Using micro official statistics data for air travellers to Spain in 2012 and the compositional data analysis (CoDa) methodology, this study isolates the determinants of trip budget allocation as a first step. The study considers allocation between transportation expenses, as well as at-destination expenses (on the one hand accommodation and food, and on the other activities, shopping, etc.).

As a second step, the study brings trip budget allocation and trip total expenditure together in order not to ignore total trip budget volume. To do that, CoDa with a total is used. This total does not need to aggregate all budget parts, but it can be include some absolute expenditure(s) related to the problem at hand. For instance, for the airline industry it might be interesting to analyse transportation expense, or destinations might be interested in knowing how much tourists spend on anything but transportation.

Results show that some variables affect only the expenditure allocation, some others affect only the total, and some affect both: how and how much tourists spend. For instance, regarding age, retired tourists spend comparatively more at destination than on transportation, and at-destination they spend relatively more on accommodation and food. In absolute terms, they are the heaviest spenders.
• Integer Linear Programming Approaches to Find Row-Column Arrangements of Two-Level Orthogonal Designs

Authors: Nha Vo-Thanh (Faculty of Applied Economics, University of Antwerp, Belgium), Peter Goos (Faculty of Bioscience Engineering and Leuven Statistics Research Centre (LSTAT), KU Leuven, Belgium), Eric D. Schoen (Faculty of Applied Economics, University of Antwerp, Belgium)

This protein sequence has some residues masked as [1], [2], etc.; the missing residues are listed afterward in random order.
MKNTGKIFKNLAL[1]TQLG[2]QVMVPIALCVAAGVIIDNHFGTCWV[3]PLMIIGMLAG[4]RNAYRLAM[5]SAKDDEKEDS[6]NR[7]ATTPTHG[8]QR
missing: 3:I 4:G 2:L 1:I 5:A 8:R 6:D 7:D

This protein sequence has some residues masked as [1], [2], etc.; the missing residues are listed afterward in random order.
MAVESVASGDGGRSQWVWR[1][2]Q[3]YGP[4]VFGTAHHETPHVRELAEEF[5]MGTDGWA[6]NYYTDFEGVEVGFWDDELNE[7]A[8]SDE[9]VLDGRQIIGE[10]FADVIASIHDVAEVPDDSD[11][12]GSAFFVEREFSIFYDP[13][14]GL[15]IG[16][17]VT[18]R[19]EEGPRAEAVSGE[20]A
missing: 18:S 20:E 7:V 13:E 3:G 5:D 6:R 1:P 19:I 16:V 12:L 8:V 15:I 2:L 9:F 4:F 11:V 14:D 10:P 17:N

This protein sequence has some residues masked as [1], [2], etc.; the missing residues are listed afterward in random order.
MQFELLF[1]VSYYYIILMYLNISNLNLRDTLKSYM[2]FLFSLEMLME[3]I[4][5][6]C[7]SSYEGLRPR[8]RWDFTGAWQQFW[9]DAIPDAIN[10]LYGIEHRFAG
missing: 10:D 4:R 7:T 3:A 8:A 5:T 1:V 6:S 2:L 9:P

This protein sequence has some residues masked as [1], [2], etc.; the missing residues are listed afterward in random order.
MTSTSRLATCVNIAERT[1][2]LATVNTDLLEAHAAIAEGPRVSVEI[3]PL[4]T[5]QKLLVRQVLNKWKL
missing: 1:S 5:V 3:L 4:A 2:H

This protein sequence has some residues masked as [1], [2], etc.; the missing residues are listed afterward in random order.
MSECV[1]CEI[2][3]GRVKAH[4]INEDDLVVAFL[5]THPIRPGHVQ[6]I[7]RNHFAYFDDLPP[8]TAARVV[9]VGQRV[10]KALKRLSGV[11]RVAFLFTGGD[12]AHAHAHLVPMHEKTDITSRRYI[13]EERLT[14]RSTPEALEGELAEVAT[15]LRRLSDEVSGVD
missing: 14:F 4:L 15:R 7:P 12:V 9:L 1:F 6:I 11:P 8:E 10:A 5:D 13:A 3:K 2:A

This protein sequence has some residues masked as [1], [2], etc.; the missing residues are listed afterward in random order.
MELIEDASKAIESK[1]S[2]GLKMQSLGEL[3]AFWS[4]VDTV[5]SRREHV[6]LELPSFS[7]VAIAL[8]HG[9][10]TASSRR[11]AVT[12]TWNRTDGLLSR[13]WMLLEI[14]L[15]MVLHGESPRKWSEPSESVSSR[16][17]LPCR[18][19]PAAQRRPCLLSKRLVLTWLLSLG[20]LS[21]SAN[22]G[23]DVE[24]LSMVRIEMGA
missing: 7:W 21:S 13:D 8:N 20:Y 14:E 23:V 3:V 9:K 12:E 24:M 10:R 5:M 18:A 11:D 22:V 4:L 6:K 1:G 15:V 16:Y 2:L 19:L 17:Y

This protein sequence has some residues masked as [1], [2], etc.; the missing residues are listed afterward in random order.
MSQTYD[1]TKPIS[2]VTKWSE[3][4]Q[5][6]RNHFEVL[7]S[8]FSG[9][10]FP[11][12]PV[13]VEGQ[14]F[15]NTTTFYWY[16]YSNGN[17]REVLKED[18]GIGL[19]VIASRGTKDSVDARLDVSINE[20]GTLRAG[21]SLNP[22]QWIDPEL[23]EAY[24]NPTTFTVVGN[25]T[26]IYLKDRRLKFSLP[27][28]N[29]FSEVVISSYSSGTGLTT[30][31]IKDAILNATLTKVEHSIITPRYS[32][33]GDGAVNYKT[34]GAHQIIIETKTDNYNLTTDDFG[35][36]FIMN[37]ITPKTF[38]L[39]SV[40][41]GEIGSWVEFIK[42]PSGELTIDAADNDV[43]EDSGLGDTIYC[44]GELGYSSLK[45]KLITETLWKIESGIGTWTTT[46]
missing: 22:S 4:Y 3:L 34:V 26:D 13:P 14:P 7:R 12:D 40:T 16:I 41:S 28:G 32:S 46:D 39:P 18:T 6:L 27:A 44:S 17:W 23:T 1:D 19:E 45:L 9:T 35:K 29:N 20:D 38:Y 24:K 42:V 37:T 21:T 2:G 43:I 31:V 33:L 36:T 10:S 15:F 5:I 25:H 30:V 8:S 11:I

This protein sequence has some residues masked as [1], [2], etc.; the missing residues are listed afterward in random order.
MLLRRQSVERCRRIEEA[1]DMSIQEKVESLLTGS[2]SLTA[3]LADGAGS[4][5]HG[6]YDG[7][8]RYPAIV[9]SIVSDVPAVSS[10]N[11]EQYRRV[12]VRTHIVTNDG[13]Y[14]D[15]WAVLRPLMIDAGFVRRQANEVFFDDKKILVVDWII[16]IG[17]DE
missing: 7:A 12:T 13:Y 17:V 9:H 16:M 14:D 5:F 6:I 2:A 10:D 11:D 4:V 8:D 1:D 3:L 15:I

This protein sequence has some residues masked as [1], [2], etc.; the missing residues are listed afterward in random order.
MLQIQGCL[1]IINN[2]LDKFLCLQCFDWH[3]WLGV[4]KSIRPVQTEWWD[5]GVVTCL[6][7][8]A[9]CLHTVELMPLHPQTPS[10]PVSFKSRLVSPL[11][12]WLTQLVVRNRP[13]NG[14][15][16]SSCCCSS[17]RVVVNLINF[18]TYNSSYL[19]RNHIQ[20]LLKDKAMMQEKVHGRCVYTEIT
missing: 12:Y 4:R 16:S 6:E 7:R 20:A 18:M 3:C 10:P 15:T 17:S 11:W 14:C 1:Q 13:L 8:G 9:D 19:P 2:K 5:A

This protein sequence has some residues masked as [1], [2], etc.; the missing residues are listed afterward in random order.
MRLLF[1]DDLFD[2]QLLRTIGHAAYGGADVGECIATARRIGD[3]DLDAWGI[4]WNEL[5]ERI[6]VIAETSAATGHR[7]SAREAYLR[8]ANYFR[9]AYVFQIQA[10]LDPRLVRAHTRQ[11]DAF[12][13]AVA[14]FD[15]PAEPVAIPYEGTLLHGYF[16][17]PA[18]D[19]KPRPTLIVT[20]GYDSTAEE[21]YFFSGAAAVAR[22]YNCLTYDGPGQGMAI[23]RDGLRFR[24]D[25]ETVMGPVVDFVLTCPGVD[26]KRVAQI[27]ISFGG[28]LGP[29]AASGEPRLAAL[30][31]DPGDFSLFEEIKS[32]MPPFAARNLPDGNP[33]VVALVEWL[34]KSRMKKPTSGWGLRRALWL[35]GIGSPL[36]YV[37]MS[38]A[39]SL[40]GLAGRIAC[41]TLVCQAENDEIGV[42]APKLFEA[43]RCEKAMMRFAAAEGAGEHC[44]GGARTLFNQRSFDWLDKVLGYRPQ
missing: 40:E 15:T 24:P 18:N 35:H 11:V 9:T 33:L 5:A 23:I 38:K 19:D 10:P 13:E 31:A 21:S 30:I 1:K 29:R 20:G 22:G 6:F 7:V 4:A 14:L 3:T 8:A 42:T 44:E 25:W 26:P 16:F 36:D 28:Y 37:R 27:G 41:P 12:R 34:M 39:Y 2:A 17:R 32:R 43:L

Primary area of focus / application: Design and analysis of experiments
Secondary area of focus / application: Design and analysis of experiments
Keywords: Aliasing, Confounding, Crossed blocking factors, Generalized word-length pattern, Integer linear programming
Submitted at 27-Apr-2015 16:37 by Nha Vo-Thanh
Accepted (view paper)
8-Sep-2015 10:10 Integer Linear Programming Approaches to Find Row-Column Arrangements of Two-Level Orthogonal Designs
Nonregular fractional factorial designs offer flexibility in terms of run size as well as the possibility to estimate partially aliased effects. For this reason, there is much recent research on finding good nonregular designs and arranging them in orthogonal blocks. In this contribution, we address the problem of arranging the runs in case there are two crossed blocking factors. We propose two integer linear programming approaches to find an arrangement of a given two-level orthogonal design such that the treatment factors’ main effects are orthogonal to both blocking factors. The first one is a sequential approach which is especially useful in case one blocking factor is more important than the other one. The second approach is a simultaneous approach in case both blocking factors are equally important. We illustrate both approaches with numerical examples.
• Kriging and Artificial Neural Networks in Predicting Turbine Performances

Authors: Grazia Vicario (Politecnico di Torino), Giuseppe Craparotta (Politecnico di Torino), Giovanni Pistone (De Castro Statistics, Collegio Carlo Alberto)